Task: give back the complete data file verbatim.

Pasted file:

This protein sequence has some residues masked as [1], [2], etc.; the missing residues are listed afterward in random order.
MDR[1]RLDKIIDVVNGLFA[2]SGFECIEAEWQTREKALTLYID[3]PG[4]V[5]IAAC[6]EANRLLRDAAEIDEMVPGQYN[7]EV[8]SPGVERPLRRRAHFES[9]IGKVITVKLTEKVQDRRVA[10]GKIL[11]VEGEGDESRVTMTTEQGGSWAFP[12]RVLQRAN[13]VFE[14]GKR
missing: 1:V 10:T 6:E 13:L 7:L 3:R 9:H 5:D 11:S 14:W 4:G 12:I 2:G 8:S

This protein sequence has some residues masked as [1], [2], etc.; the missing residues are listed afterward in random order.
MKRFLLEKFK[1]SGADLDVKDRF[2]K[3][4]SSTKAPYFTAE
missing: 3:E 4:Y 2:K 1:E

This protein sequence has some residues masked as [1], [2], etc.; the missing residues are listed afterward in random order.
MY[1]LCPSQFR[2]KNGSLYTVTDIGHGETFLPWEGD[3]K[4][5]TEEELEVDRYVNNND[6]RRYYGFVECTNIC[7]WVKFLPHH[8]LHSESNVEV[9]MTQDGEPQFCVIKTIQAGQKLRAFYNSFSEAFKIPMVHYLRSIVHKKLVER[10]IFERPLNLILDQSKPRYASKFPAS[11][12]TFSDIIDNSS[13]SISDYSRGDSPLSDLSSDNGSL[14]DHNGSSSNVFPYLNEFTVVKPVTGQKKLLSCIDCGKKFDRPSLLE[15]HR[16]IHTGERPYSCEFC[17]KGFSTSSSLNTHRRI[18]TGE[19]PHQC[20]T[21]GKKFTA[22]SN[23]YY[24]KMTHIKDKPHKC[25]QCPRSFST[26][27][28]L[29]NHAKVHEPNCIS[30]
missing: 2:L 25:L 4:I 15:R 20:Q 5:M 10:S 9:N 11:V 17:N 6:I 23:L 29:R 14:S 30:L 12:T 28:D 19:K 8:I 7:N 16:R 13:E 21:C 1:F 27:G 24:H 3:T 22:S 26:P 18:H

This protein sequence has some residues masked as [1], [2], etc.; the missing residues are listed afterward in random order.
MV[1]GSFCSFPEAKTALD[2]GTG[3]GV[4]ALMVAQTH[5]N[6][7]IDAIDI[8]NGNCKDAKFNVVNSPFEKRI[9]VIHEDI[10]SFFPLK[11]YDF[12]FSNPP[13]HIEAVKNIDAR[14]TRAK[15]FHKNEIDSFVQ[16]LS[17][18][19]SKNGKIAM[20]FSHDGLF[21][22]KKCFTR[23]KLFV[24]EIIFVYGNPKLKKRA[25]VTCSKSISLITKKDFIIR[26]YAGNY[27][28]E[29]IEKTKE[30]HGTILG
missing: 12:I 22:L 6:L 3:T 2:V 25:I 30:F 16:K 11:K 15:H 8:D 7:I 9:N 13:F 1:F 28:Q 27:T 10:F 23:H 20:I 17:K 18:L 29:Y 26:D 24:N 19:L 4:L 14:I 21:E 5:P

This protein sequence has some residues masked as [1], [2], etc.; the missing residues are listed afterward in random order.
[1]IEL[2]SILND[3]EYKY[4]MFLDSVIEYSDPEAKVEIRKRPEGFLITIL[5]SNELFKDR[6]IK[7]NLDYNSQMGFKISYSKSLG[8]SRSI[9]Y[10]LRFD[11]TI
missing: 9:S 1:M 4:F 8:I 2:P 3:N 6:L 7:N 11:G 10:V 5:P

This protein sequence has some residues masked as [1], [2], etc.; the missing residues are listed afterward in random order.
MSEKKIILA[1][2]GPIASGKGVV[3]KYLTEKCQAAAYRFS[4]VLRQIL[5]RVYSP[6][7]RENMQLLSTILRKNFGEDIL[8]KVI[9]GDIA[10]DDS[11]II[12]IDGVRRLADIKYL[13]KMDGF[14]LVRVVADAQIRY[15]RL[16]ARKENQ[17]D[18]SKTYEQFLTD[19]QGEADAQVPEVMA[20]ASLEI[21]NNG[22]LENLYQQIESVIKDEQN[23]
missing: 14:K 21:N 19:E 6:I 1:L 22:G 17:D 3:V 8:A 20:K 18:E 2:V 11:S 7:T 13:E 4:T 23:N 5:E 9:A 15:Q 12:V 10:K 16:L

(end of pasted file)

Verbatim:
This protein sequence has some residues masked as [1], [2], etc.; the missing residues are listed afterward in random order.
MDR[1]RLDKIIDVVNGLFA[2]SGFECIEAEWQTREKALTLYID[3]PG[4]V[5]IAAC[6]EANRLLRDAAEIDEMVPGQYN[7]EV[8]SPGVERPLRRRAHFES[9]IGKVITVKLTEKVQDRRVA[10]GKIL[11]VEGEGDESRVTMTTEQGGSWAFP[12]RVLQRAN[13]VFE[14]GKR
missing: 1:V 10:T 6:E 13:L 7:L 3:R 9:H 5:D 11:S 14:W 4:G 12:I 2:G 8:S

This protein sequence has some residues masked as [1], [2], etc.; the missing residues are listed afterward in random order.
MKRFLLEKFK[1]SGADLDVKDRF[2]K[3][4]SSTKAPYFTAE
missing: 3:E 4:Y 2:K 1:E

This protein sequence has some residues masked as [1], [2], etc.; the missing residues are listed afterward in random order.
MY[1]LCPSQFR[2]KNGSLYTVTDIGHGETFLPWEGD[3]K[4][5]TEEELEVDRYVNNND[6]RRYYGFVECTNIC[7]WVKFLPHH[8]LHSESNVEV[9]MTQDGEPQFCVIKTIQAGQKLRAFYNSFSEAFKIPMVHYLRSIVHKKLVER[10]IFERPLNLILDQSKPRYASKFPAS[11][12]TFSDIIDNSS[13]SISDYSRGDSPLSDLSSDNGSL[14]DHNGSSSNVFPYLNEFTVVKPVTGQKKLLSCIDCGKKFDRPSLLE[15]HR[16]IHTGERPYSCEFC[17]KGFSTSSSLNTHRRI[18]TGE[19]PHQC[20]T[21]GKKFTA[22]SN[23]YY[24]KMTHIKDKPHKC[25]QCPRSFST[26][27][28]L[29]NHAKVHEPNCIS[30]
missing: 2:L 25:L 4:I 15:R 20:Q 5:M 10:S 9:N 11:V 17:N 6:I 23:L 29:R 14:S 30:L 12:T 28:D 19:K 8:I 7:N 16:R 13:E 21:C 1:F 27:G 24:H 3:T 22:S 26:P 18:H

This protein sequence has some residues masked as [1], [2], etc.; the missing residues are listed afterward in random order.
MV[1]GSFCSFPEAKTALD[2]GTG[3]GV[4]ALMVAQTH[5]N[6][7]IDAIDI[8]NGNCKDAKFNVVNSPFEKRI[9]VIHEDI[10]SFFPLK[11]YDF[12]FSNPP[13]HIEAVKNIDAR[14]TRAK[15]FHKNEIDSFVQ[16]LS[17][18][19]SKNGKIAM[20]FSHDGLF[21][22]KKCFTR[23]KLFV[24]EIIFVYGNPKLKKRA[25]VTCSKSISLITKKDFIIR[26]YAGNY[27][28]E[29]IEKTKE[30]HGTILG
missing: 12:I 22:L 6:L 3:T 2:V 25:I 30:F 16:K 11:K 15:H 8:D 7:I 9:N 13:F 1:F 28:Q 27:T 10:F 23:H 20:I 17:K 18:L 29:Y 26:D 24:N 19:L 4:L 14:I 21:E 5:P

This protein sequence has some residues masked as [1], [2], etc.; the missing residues are listed afterward in random order.
[1]IEL[2]SILND[3]EYKY[4]MFLDSVIEYSDPEAKVEIRKRPEGFLITIL[5]SNELFKDR[6]IK[7]NLDYNSQMGFKISYSKSLG[8]SRSI[9]Y[10]LRFD[11]TI
missing: 9:S 1:M 4:F 8:I 2:P 3:N 6:L 7:N 11:G 10:V 5:P

This protein sequence has some residues masked as [1], [2], etc.; the missing residues are listed afterward in random order.
MSEKKIILA[1][2]GPIASGKGVV[3]KYLTEKCQAAAYRFS[4]VLRQIL[5]RVYSP[6][7]RENMQLLSTILRKNFGEDIL[8]KVI[9]GDIA[10]DDS[11]II[12]IDGVRRLADIKYL[13]KMDGF[14]LVRVVADAQIRY[15]RL[16]ARKENQ[17]D[18]SKTYEQFLTD[19]QGEADAQVPEVMA[20]ASLEI[21]NNG[22]LENLYQQIESVIKDEQN[23]
missing: 14:K 21:N 19:E 6:I 1:L 22:G 17:D 3:V 8:A 20:K 18:E 2:V 11:S 7:T 13:E 4:T 23:N 5:E 9:A 15:Q 12:V 10:K 16:L